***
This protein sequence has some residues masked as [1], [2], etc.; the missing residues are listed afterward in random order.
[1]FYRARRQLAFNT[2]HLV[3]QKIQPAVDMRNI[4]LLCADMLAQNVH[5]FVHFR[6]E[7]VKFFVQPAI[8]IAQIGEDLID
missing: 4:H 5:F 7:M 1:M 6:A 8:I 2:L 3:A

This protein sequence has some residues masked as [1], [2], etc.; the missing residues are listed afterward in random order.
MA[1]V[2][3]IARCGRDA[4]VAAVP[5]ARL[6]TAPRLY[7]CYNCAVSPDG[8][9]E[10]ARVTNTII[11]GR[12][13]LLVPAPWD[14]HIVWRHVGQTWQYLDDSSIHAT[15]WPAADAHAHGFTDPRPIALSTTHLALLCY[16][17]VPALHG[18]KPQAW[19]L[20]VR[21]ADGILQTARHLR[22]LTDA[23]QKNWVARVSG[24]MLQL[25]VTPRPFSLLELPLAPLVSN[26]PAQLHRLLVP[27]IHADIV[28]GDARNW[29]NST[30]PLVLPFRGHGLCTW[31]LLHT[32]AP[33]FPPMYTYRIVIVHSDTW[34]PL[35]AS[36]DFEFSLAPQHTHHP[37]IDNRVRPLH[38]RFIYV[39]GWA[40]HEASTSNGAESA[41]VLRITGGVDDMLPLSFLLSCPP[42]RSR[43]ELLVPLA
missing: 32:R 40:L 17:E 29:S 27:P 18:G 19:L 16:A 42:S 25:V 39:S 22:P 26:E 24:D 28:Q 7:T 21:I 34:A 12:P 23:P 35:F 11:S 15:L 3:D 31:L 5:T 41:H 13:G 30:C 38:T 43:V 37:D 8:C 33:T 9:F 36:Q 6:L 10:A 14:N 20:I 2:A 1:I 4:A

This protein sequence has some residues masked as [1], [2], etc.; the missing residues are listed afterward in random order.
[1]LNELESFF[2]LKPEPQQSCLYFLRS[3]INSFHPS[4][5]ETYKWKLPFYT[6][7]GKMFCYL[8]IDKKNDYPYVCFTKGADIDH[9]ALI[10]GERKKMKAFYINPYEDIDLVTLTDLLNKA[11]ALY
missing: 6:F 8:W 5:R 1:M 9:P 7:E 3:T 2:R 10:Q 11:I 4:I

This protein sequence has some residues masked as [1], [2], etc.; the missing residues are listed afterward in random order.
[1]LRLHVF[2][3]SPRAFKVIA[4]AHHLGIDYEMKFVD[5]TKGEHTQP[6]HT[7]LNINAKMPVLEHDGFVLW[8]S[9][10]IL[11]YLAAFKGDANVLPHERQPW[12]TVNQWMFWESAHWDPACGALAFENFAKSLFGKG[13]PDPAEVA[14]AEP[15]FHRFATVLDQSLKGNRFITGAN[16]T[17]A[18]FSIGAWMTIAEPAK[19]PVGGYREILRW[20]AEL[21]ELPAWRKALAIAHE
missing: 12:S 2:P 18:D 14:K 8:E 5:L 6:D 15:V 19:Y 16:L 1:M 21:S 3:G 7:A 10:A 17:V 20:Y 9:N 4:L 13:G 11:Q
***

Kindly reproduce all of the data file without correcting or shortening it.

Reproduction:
This protein sequence has some residues masked as [1], [2], etc.; the missing residues are listed afterward in random order.
[1]FYRARRQLAFNT[2]HLV[3]QKIQPAVDMRNI[4]LLCADMLAQNVH[5]FVHFR[6]E[7]VKFFVQPAI[8]IAQIGEDLID
missing: 4:H 5:F 7:M 1:M 6:A 8:I 2:L 3:A

This protein sequence has some residues masked as [1], [2], etc.; the missing residues are listed afterward in random order.
MA[1]V[2][3]IARCGRDA[4]VAAVP[5]ARL[6]TAPRLY[7]CYNCAVSPDG[8][9]E[10]ARVTNTII[11]GR[12][13]LLVPAPWD[14]HIVWRHVGQTWQYLDDSSIHAT[15]WPAADAHAHGFTDPRPIALSTTHLALLCY[16][17]VPALHG[18]KPQAW[19]L[20]VR[21]ADGILQTARHLR[22]LTDA[23]QKNWVARVSG[24]MLQL[25]VTPRPFSLLELPLAPLVSN[26]PAQLHRLLVP[27]IHADIV[28]GDARNW[29]NST[30]PLVLPFRGHGLCTW[31]LLHT[32]AP[33]FPPMYTYRIVIVHSDTW[34]PL[35]AS[36]DFEFSLAPQHTHHP[37]IDNRVRPLH[38]RFIYV[39]GWA[40]HEASTSNGAESA[41]VLRITGGVDDMLPLSFLLSCPP[42]RSR[43]ELLVPLA
missing: 32:R 40:L 17:E 29:S 27:P 18:G 19:L 16:A 42:S 25:V 39:S 22:P 26:E 24:D 28:Q 7:T 21:I 34:A 12:P 23:P 35:F 11:S 15:L 3:D 31:L 5:T 41:H 13:G 30:C 38:T 43:V 37:D 8:C 33:T 9:F 36:Q 6:L 10:A 14:N 20:I 2:A 1:I 4:A

This protein sequence has some residues masked as [1], [2], etc.; the missing residues are listed afterward in random order.
[1]LNELESFF[2]LKPEPQQSCLYFLRS[3]INSFHPS[4][5]ETYKWKLPFYT[6][7]GKMFCYL[8]IDKKNDYPYVCFTKGADIDH[9]ALI[10]GERKKMKAFYINPYEDIDLVTLTDLLNKA[11]ALY
missing: 6:F 8:W 5:R 1:M 9:P 7:E 3:T 2:R 10:Q 11:I 4:I

This protein sequence has some residues masked as [1], [2], etc.; the missing residues are listed afterward in random order.
[1]LRLHVF[2][3]SPRAFKVIA[4]AHHLGIDYEMKFVD[5]TKGEHTQP[6]HT[7]LNINAKMPVLEHDGFVLW[8]S[9][10]IL[11]YLAAFKGDANVLPHERQPW[12]TVNQWMFWESAHWDPACGALAFENFAKSLFGKG[13]PDPAEVA[14]AEP[15]FHRFATVLDQSLKGNRFITGAN[16]T[17]A[18]FSIGAWMTIAEPAK[19]PVGGYREILRW[20]AEL[21]ELPAWRKALAIAHE
missing: 12:S 2:P 18:D 14:K 8:E 5:L 6:D 15:V 19:Y 16:L 1:M 21:S 3:G 7:A 10:A 17:V 20:Y 9:N 4:L 13:G 11:Q